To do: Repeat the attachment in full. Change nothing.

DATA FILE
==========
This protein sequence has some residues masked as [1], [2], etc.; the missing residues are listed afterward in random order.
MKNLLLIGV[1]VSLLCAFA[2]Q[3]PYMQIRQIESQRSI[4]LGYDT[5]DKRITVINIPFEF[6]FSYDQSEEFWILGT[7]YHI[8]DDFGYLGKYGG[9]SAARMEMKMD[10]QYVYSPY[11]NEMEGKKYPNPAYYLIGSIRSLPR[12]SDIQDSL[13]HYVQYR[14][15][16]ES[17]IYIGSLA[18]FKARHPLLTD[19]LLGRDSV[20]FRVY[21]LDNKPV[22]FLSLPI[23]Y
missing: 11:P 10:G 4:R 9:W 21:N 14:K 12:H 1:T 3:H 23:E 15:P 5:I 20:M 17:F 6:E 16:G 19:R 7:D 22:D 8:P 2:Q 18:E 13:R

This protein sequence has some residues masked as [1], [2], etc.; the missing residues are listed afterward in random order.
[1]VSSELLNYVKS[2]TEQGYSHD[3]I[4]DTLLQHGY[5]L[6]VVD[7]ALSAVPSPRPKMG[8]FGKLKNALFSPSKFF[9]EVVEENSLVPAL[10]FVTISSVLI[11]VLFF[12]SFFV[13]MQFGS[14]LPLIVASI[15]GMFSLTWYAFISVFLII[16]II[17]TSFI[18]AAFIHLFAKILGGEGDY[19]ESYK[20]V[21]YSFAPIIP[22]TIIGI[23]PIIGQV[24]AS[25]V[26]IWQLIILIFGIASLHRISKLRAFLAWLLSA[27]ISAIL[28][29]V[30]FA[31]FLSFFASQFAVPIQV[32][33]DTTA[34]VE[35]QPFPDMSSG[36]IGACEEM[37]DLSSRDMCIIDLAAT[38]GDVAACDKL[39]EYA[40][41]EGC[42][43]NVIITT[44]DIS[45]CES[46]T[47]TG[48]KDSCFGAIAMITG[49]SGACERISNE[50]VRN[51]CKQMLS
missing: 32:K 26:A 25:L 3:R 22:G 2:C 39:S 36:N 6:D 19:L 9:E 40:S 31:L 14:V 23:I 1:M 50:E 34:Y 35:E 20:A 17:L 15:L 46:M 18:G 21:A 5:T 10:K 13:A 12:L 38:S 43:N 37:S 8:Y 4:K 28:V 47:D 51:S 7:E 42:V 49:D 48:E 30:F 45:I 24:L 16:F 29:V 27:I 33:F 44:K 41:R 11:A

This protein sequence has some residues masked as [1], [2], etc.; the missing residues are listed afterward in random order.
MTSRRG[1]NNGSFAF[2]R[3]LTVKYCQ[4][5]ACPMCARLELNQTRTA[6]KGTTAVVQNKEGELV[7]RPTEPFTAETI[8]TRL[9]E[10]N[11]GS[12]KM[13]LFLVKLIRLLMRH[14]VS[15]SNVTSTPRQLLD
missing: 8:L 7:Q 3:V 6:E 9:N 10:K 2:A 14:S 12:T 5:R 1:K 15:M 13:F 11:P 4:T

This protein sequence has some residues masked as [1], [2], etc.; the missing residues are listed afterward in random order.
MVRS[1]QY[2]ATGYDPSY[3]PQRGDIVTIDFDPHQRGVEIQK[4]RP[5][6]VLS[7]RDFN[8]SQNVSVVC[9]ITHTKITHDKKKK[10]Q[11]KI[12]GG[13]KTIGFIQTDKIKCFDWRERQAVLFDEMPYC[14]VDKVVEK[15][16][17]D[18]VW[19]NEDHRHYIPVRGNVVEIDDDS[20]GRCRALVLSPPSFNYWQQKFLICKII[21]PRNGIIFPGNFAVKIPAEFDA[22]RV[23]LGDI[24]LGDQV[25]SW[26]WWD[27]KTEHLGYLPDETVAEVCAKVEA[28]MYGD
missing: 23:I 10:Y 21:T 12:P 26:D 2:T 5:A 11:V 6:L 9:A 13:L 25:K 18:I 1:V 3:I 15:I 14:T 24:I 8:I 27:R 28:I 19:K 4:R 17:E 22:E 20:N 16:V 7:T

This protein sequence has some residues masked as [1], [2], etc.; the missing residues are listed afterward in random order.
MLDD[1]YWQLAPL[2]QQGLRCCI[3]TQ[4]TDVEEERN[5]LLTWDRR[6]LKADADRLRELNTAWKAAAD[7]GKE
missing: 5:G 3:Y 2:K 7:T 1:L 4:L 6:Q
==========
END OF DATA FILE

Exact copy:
This protein sequence has some residues masked as [1], [2], etc.; the missing residues are listed afterward in random order.
MKNLLLIGV[1]VSLLCAFA[2]Q[3]PYMQIRQIESQRSI[4]LGYDT[5]DKRITVINIPFEF[6]FSYDQSEEFWILGT[7]YHI[8]DDFGYLGKYGG[9]SAARMEMKMD[10]QYVYSPY[11]NEMEGKKYPNPAYYLIGSIRSLPR[12]SDIQDSL[13]HYVQYR[14][15][16]ES[17]IYIGSLA[18]FKARHPLLTD[19]LLGRDSV[20]FRVY[21]LDNKPV[22]FLSLPI[23]Y
missing: 11:P 10:G 4:R 9:W 21:N 14:K 12:H 1:T 3:H 23:E 15:P 5:I 20:M 17:F 6:E 16:G 19:R 7:D 22:D 8:P 2:Q 18:E 13:R

This protein sequence has some residues masked as [1], [2], etc.; the missing residues are listed afterward in random order.
[1]VSSELLNYVKS[2]TEQGYSHD[3]I[4]DTLLQHGY[5]L[6]VVD[7]ALSAVPSPRPKMG[8]FGKLKNALFSPSKFF[9]EVVEENSLVPAL[10]FVTISSVLI[11]VLFF[12]SFFV[13]MQFGS[14]LPLIVASI[15]GMFSLTWYAFISVFLII[16]II[17]TSFI[18]AAFIHLFAKILGGEGDY[19]ESYK[20]V[21]YSFAPIIP[22]TIIGI[23]PIIGQV[24]AS[25]V[26]IWQLIILIFGIASLHRISKLRAFLAWLLSA[27]ISAIL[28][29]V[30]FA[31]FLSFFASQFAVPIQV[32][33]DTTA[34]VE[35]QPFPDMSSG[36]IGACEEM[37]DLSSRDMCIIDLAAT[38]GDVAACDKL[39]EYA[40][41]EGC[42][43]NVIITT[44]DIS[45]CES[46]T[47]TG[48]KDSCFGAIAMITG[49]SGACERISNE[50]VRN[51]CKQMLS
missing: 32:K 26:A 25:L 3:R 22:G 2:C 39:S 36:N 6:D 19:L 9:E 40:S 31:L 14:V 23:I 1:M 50:E 34:Y 35:E 20:A 17:L 15:L 46:M 18:G 21:A 5:T 10:K 13:A 12:L 38:S 43:N 37:S 8:Y 4:K 28:V 47:D 51:S 7:E 42:V 49:D 48:E 30:F 45:I 24:L 16:F 29:V 27:I 33:F 44:K 41:R 11:A

This protein sequence has some residues masked as [1], [2], etc.; the missing residues are listed afterward in random order.
MTSRRG[1]NNGSFAF[2]R[3]LTVKYCQ[4][5]ACPMCARLELNQTRTA[6]KGTTAVVQNKEGELV[7]RPTEPFTAETI[8]TRL[9]E[10]N[11]GS[12]KM[13]LFLVKLIRLLMRH[14]VS[15]SNVTSTPRQLLD
missing: 8:L 7:Q 3:V 6:E 9:N 10:K 2:A 14:S 12:T 5:R 1:K 15:M 13:F 11:P 4:T

This protein sequence has some residues masked as [1], [2], etc.; the missing residues are listed afterward in random order.
MVRS[1]QY[2]ATGYDPSY[3]PQRGDIVTIDFDPHQRGVEIQK[4]RP[5][6]VLS[7]RDFN[8]SQNVSVVC[9]ITHTKITHDKKKK[10]Q[11]KI[12]GG[13]KTIGFIQTDKIKCFDWRERQAVLFDEMPYC[14]VDKVVEK[15][16][17]D[18]VW[19]NEDHRHYIPVRGNVVEIDDDS[20]GRCRALVLSPPSFNYWQQKFLICKII[21]PRNGIIFPGNFAVKIPAEFDA[22]RV[23]LGDI[24]LGDQV[25]SW[26]WWD[27]KTEHLGYLPDETVAEVCAKVEA[28]MYGD
missing: 23:I 10:Y 21:T 12:P 26:D 2:T 5:A 11:V 6:L 9:A 13:L 25:K 18:I 1:V 3:I 15:I 14:T 24:I 8:I 27:R 28:I 19:K 4:R 17:E 22:E 20:N 16:V 7:T

This protein sequence has some residues masked as [1], [2], etc.; the missing residues are listed afterward in random order.
MLDD[1]YWQLAPL[2]QQGLRCCI[3]TQ[4]TDVEEERN[5]LLTWDRR[6]LKADADRLRELNTAWKAAAD[7]GKE
missing: 5:G 3:Y 2:K 7:T 1:L 4:L 6:Q